Special partnership supports safe baby and mom care — north and south
KHSC and Moose Factory nurses team up to refresh obstetrical skills, build connections
Forty-six minutes into her first shift in the labour and delivery (L&D), Registered Nurse (RN) Charlene Linklater had already watched a childbirth, an intrauterine resuscitation due to fetal distress and—a first for her—manual removal of the placenta. Her reaction at the end of the shift? “I knew I was in the right place.”
Last month, Linklater travelled 840 kilometres south from Moose Factory to Kingston Health Sciences Centre (KHSC) as the first of a group of nurses from the Weeneebayko Area Health Authority (WAHA) slated to rotate through KHSC's L&D and postpartum care units, buddied up with KHSC nurse mentors, to develop and refresh their obstetrical nursing skills.
For the past three or four years WAHA has been unable to support an L&D unit so it has been sending low-risk pregnancies at about 36 weeks to KHSC. Now, the refresher training comes as WAHA gets ready to repatriate low-risk deliveries once it opens a new regional health campus that will include an L&D unit.
“Queen’s University and KHSC, as a referral site, have long supported WAHA’s Indigenous communities through the Queen’s Weeneebayko Program,” says Dr. Graeme Smith, Head of Obstetrics and Gynaecology at Queen’s University. “We’re very committed to making WAHA services as safe as possible so providing this refresher training is the right thing to do as they get ready for a new hospital.”
"Every shift I just kept seeing more"
A 20-year nursing veteran who practices in inpatient medical/surgical, dialysis and emergency units at Weeneeybayko General Hospital, Linklater certified in obstetrics nursing 15 years ago. She jumped at the chance to make sure her skills weren’t rusty.
“That first hour threw everything at me,” she says, “and every shift after that I kept seeing more—inductions, epidurals, fetal monitoring, C-sections and even caring for a COVID-positive patient. I was lucky to be in the right place at the right time.”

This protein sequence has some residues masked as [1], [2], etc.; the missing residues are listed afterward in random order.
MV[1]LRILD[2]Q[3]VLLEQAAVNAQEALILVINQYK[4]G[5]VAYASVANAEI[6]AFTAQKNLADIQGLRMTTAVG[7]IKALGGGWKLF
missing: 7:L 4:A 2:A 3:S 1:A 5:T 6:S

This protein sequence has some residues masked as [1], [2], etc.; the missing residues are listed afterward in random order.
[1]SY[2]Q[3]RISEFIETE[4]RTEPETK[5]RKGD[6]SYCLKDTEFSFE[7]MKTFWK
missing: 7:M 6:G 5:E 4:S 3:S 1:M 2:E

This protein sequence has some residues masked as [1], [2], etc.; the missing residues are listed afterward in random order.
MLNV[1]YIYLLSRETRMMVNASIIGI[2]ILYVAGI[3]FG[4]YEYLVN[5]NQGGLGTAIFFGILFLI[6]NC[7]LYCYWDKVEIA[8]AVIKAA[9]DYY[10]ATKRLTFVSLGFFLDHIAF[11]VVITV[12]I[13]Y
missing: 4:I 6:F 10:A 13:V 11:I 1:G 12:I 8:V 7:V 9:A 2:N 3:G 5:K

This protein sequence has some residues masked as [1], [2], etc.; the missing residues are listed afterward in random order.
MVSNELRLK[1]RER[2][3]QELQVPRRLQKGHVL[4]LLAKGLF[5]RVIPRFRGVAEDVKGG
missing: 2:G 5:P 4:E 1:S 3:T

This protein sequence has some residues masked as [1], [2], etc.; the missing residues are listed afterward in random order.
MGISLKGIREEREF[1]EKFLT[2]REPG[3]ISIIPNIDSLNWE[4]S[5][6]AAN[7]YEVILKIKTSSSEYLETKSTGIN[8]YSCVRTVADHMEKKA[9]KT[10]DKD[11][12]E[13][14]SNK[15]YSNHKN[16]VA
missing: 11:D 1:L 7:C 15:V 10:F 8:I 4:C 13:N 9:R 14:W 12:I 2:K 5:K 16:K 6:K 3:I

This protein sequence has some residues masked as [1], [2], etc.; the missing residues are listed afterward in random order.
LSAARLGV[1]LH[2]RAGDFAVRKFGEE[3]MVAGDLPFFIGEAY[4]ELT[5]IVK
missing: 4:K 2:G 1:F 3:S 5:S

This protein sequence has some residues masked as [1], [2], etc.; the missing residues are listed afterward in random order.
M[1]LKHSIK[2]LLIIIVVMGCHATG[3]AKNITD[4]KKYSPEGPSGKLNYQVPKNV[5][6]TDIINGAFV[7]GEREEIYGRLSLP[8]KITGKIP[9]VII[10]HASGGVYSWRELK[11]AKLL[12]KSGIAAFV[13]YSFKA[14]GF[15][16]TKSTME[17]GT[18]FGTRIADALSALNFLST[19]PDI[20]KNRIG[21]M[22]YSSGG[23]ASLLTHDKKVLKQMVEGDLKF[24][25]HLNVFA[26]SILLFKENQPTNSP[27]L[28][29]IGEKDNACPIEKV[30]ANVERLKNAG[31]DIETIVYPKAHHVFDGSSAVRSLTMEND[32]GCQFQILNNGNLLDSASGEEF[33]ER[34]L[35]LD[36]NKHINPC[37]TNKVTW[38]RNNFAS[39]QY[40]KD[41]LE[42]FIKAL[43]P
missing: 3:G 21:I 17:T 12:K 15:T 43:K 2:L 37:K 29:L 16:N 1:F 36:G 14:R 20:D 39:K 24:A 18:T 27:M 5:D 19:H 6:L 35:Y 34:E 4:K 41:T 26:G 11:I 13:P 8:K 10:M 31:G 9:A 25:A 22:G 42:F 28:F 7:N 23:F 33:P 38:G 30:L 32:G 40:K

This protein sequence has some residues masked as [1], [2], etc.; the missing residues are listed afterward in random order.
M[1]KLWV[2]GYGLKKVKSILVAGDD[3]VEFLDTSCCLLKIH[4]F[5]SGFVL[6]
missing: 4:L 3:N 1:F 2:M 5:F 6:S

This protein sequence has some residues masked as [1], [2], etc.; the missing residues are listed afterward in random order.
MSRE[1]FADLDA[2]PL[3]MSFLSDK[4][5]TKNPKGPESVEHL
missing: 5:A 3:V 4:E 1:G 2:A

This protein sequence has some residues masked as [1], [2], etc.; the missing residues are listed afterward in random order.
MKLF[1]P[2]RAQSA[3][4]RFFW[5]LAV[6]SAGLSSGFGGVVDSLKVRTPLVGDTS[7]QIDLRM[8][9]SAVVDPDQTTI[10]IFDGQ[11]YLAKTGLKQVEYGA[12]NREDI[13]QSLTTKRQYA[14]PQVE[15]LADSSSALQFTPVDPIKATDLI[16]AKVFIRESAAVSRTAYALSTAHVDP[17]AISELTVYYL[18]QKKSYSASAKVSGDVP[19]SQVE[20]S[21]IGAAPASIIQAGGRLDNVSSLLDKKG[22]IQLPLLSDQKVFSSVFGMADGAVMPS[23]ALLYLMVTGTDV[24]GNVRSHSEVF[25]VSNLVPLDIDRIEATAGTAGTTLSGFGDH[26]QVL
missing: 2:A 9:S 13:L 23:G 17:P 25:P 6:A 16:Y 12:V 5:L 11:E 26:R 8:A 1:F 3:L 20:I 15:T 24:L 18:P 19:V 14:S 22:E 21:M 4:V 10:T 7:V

Linklater’s WAHA colleague, Simon Smallboy, certified in obstetrics nursing just four years ago but he landed at KHSC to pick up experience he has missed since then.
“The WAHA birthing unit closed before I could start practicing my skills,” he says. “I asked to come to KHSC for firsthand experience with everything. I’ve been involved in some precipitous or very rapid deliveries up north but what I’ve found especially helpful here is the preparation that goes into planned deliveries like scheduled C-sections and induced labour. Now I have a much better sense about the planning and monitoring required and about how to make the mother more comfortable.”
As much as their units allowed—babies keep to their own schedules, after all—the mentor RNs, JoAnne Houston and Alex Stewart, kept Linklater and Smallboy on their toes with as much obstetrical action as possible during their two-week training stints. For both KHSC nurses the north-south connection was mutually beneficial.
“It was more like a partnership with Charlene,” says Houston. “Like her, I’ve worked in a rural hospital that calls for a wider scope of practice, so we compared notes a lot.
“I was also impressed with how easily she built relationships with patients. She was very genuine and warm with them. That’s fundamental to nursing. It comes with time and experience, and watching her gave me more perspective on my own practice.”
Working seven shifts with Smallboy has actually piqued her interest in practicing up north, says Stewart, a move she considered earlier in her nursing career.
“It’s clearly a very close-knit community,” she says. “Even during his short time here, Simon ran into several people he knew from Moose Factory who were at KHSC for medical reasons. It was nice for them to see a familiar face in this setting.
“That only reinforced what he told me about how excited people are about reopening the birthing unit. It will mean so much to families to be able to stay close to home for their delivery. We know how much having loved ones close by benefits the mental well-being of laboring and new moms. It’s just good patient and family-centred care.”
The big takeaway for Linklater and Smallboy? Much greater confidence in their L&D skills, in helping mothers with breastfeeding, in postpartum care and more.
“It was also a valuable workplace experience,” says Smallboy. “We all know there can be stress in nursing but the L&D and postpartum teams at KHSC work so well together and support each other. It was nice to watch such teamwork in action as well.”